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Spinal Manipulative Therapy for Adolescent Idiopathic Scoliosis: A Systematic Review

Théroux, J., Stomski, N.J., Losco, C.D., Khadra, C., Labelle, H. and Le May, S. (2017) Spinal Manipulative Therapy for Adolescent Idiopathic Scoliosis: A Systematic Review. Journal of Manipulative and Physiological Therapeutics, 40 (6). pp. 452-458.

Link to Published Version: https://doi.org/10.1016/j.jmpt.2017.03.009
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Abstract

Objective
The purpose of this study was to perform a systematic review of clinical trials of spinal manipulative therapy for adolescent idiopathic scoliosis.

Methods
Search strategies were developed for PubMed, CINHAL, and CENTRAL databases. Studies were included through June 2016 if they were prospective trials that evaluated spinal manipulative therapy (eg, chiropractic, osteopathic, physical therapy) for adolescent idiopathic scoliosis. Data were extracted and assessed by 2 independent reviewers. Cochrane risk of bias tools were used to assess the quality of the included studies. Data were reported qualitatively because heterogeneity prevented statistical pooling.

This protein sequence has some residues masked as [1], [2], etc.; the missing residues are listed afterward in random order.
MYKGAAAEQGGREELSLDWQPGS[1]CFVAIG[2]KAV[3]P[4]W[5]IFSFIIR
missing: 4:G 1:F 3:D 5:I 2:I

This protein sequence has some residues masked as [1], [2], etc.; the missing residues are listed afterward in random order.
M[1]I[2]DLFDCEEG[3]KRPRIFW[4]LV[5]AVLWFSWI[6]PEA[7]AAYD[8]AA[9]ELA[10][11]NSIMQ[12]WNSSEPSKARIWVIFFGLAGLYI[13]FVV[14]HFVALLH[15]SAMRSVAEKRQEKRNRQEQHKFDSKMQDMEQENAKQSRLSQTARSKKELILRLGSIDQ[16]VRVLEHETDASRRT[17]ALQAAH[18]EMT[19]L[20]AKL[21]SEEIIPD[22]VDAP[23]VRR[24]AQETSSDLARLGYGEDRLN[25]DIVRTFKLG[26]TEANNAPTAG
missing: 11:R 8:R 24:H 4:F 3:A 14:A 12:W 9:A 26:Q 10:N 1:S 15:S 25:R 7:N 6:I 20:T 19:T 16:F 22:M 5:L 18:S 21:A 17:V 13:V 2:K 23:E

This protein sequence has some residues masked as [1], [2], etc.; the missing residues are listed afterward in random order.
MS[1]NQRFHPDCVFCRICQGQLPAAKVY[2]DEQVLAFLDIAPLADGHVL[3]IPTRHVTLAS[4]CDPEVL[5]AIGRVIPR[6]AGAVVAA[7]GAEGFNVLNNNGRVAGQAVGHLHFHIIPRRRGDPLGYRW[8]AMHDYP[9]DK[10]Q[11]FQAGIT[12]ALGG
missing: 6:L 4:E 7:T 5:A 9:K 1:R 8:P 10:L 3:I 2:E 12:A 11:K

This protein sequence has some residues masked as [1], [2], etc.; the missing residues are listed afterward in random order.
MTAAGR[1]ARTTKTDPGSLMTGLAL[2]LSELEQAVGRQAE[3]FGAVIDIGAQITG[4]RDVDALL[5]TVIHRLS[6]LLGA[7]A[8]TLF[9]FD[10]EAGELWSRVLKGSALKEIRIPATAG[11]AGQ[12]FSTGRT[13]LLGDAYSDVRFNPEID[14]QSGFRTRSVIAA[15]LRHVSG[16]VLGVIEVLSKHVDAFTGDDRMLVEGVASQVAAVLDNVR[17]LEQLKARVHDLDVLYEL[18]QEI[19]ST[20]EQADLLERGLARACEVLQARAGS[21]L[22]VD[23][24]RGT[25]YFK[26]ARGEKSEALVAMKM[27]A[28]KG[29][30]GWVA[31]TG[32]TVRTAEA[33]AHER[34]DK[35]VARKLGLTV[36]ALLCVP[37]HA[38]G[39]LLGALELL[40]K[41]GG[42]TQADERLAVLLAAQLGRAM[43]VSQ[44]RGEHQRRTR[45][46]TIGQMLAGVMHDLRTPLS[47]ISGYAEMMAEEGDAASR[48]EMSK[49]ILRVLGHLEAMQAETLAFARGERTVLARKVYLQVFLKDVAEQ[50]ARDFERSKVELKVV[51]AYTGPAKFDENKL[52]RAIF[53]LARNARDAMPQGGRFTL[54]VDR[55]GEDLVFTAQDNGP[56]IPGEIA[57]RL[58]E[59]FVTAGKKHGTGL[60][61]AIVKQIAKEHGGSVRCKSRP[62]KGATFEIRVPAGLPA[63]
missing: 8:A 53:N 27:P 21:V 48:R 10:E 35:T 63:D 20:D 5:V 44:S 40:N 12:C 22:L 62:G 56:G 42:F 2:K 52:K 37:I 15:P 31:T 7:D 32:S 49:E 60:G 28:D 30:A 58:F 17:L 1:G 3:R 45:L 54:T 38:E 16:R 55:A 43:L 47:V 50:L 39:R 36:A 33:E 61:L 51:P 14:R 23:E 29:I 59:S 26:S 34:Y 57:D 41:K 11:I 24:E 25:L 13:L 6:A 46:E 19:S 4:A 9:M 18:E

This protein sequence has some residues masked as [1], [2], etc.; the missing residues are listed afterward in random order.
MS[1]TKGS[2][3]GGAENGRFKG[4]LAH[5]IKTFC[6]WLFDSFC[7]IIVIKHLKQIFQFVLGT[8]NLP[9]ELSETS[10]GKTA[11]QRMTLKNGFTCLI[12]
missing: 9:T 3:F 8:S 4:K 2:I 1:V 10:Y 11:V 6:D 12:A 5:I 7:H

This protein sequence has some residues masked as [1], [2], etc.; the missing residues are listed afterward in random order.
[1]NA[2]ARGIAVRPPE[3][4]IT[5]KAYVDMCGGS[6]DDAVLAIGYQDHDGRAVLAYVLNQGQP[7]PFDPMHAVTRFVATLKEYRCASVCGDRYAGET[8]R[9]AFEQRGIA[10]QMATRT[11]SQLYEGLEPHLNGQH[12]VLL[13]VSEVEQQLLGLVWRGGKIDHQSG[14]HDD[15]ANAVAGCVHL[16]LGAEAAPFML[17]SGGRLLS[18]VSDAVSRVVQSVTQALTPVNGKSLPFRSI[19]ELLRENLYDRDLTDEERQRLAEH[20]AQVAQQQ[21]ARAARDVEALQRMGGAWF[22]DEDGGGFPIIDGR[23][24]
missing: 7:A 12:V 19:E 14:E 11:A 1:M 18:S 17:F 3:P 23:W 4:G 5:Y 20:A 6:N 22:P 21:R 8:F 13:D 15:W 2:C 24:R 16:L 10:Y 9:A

Results
Four studies satisfied the inclusion criteria and were critically appraised. The findings of the included studies indicated that spinal manipulative therapy might be effective for preventing curve progression or reducing Cobb angle. However, the lack of controls and small sample sizes precluded robust estimation of the interventions’ effect sizes.

Conclusion
There is currently insufficient evidence to establish whether spinal manipulative therapy may be beneficial for adolescent idiopathic scoliosis. The results of the included studies suggest that spinal manipulative therapy may be a promising treatment, but these studies were all at substantial risk of bias. Further high-quality studies are warranted to conclusively determine if spinal manipulative therapy may be effective in the management of adolescent idiopathic scoliosis.

Publication Type: Journal Article
Murdoch Affiliation: School of Health Professions
Publisher: Mosby Inc.
Copyright: © 2017
URI: http://researchrepository.murdoch.edu.au/id/eprint/38286
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